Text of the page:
Document Type



Virginia Institute of Marine Science

Publication Date



Measures of juvenile recruitment success have long been recognized as a valuable fisheries management tool. In the Chesapeake Bay, these measures have provided reliable indicators for future year class strength for blue crabs (Lipcius and van Engel, 1990), striped bass (Goodyear, 1985), and several other recreationally important fishes (Geer and Austin, 1999).

The American eel, Anguilla rostrata, is a valuable commercial species along the entire Atlantic coast from New Brunswick to Florida. Landings along the U.S. Atlantic coast have varied from 290 MT in 1962 to a high of 1600 MT in 1975 (NMFS, 1999). In recent years there seems to be declining harvest, with similar pattems seen in the Canadian maritime providences. The Mid-Atlantic states (New York, New Jersey, Delaware, Maryland, and Virginia) have comprised the largest portion of the East Coast catch (88% of the reported landings) since 1988 (NMFS 1999). The Chesapeake Bay jurisdictions ofVirginia, Maryland, and Potomac River Fisheries Commission (PRFC) alone represent 30, 15, and 18% respectively, of the annual United States (Gulf and Atlantic coast states) commercial harvest for the years 1987-1996 (ASMFC, 1999). Some fishery -independent indices have shown a decline in abundance in recent years (Richkus and Whalens 1999). Hypotheses for the decline include shifts in the Gulf Stream, pollution, over- fishing, parasites, and barriers to passage (Castonguay et al. 1994 ).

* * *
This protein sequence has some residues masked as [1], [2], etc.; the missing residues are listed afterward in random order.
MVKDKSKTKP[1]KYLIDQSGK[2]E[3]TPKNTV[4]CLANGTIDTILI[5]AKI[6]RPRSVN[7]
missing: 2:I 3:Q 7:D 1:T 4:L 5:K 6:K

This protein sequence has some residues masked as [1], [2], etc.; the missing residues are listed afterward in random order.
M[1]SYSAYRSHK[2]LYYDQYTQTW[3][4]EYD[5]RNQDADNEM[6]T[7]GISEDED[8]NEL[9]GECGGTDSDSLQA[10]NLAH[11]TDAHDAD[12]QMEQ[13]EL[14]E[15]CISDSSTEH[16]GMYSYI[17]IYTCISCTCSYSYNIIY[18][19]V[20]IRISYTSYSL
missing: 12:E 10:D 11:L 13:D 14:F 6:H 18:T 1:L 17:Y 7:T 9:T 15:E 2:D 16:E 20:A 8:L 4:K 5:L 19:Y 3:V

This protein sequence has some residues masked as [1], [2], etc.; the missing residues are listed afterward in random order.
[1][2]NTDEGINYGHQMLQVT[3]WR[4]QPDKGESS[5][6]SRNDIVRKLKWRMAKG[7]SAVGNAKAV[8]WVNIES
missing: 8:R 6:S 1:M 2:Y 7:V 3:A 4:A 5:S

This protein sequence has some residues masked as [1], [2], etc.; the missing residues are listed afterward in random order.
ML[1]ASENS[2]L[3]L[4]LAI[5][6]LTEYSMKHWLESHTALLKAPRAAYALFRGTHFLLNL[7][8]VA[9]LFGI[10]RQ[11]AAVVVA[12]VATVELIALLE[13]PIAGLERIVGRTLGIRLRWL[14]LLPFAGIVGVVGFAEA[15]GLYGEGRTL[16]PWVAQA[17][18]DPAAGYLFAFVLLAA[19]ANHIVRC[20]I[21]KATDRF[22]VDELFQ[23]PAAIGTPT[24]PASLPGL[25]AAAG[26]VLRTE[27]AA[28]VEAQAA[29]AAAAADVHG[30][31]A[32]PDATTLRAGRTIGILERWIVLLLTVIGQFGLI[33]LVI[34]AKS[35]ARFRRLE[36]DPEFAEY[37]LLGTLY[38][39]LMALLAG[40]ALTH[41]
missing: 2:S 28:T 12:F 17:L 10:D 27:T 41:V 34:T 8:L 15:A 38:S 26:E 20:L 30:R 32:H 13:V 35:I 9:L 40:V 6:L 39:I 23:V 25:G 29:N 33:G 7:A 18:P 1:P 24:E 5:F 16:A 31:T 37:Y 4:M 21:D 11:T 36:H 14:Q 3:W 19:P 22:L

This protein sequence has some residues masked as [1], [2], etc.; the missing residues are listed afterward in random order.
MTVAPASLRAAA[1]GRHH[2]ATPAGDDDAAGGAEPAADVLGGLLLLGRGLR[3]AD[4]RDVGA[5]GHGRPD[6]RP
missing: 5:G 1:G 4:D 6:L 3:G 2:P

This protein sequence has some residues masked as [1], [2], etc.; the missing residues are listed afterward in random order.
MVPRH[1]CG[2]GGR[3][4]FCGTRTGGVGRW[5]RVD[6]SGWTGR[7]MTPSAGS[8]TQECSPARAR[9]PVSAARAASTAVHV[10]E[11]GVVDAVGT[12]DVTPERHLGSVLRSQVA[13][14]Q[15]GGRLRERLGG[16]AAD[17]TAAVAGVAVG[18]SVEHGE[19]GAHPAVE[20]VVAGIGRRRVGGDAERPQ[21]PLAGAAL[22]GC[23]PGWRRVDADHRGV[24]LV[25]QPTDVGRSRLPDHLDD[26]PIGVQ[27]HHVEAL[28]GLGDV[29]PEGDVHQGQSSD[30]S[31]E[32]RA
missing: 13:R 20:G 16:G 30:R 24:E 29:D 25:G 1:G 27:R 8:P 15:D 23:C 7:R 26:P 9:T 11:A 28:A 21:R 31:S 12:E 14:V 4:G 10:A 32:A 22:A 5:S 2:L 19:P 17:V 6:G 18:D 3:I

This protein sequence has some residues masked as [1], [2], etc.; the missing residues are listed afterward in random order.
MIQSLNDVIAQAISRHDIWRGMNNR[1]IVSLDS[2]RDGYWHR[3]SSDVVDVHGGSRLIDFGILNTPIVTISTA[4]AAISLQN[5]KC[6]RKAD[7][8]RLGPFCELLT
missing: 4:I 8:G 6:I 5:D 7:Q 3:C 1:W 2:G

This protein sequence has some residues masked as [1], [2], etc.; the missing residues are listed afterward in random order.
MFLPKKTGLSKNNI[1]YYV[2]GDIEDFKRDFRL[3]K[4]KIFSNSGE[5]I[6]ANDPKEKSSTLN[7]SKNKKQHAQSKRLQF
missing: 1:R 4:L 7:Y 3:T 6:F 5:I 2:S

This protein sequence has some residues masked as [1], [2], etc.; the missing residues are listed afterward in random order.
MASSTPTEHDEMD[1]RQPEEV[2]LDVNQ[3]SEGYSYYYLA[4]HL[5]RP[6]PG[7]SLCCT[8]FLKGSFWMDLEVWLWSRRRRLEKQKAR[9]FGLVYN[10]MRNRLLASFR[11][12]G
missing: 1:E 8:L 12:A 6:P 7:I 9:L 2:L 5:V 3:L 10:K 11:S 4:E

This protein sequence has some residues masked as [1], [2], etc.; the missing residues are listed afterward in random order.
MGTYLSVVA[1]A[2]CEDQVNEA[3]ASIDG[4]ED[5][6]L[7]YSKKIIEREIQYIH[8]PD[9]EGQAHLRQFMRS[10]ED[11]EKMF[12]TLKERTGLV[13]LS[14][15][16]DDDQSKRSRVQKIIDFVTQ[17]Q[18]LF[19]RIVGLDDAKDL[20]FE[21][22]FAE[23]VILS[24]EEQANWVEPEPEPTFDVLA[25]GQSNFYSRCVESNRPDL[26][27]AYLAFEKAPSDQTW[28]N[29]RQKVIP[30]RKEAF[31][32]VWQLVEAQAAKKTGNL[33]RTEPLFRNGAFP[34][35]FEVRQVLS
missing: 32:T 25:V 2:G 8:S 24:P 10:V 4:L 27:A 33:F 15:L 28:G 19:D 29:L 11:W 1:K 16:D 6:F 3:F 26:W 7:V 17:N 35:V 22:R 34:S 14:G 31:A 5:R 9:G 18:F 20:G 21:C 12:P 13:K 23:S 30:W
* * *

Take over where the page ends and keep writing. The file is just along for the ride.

Many fisheries management teclmiques have not been applied to American eels because little basic biological infom1ation is known. Variation in growth rates, length at age, and other biological parameters has complicated stock assessment methodologies and management efforts. Additionally, few studies have addressed the recruitment of glass eels to the estuaries from the spawning grounds in the Sargasso Sea.


Submitted to Potomac River Fisheries Commission.



American eel--Virginia; Eel fisheries--Virginia; American eel -- Potomac River



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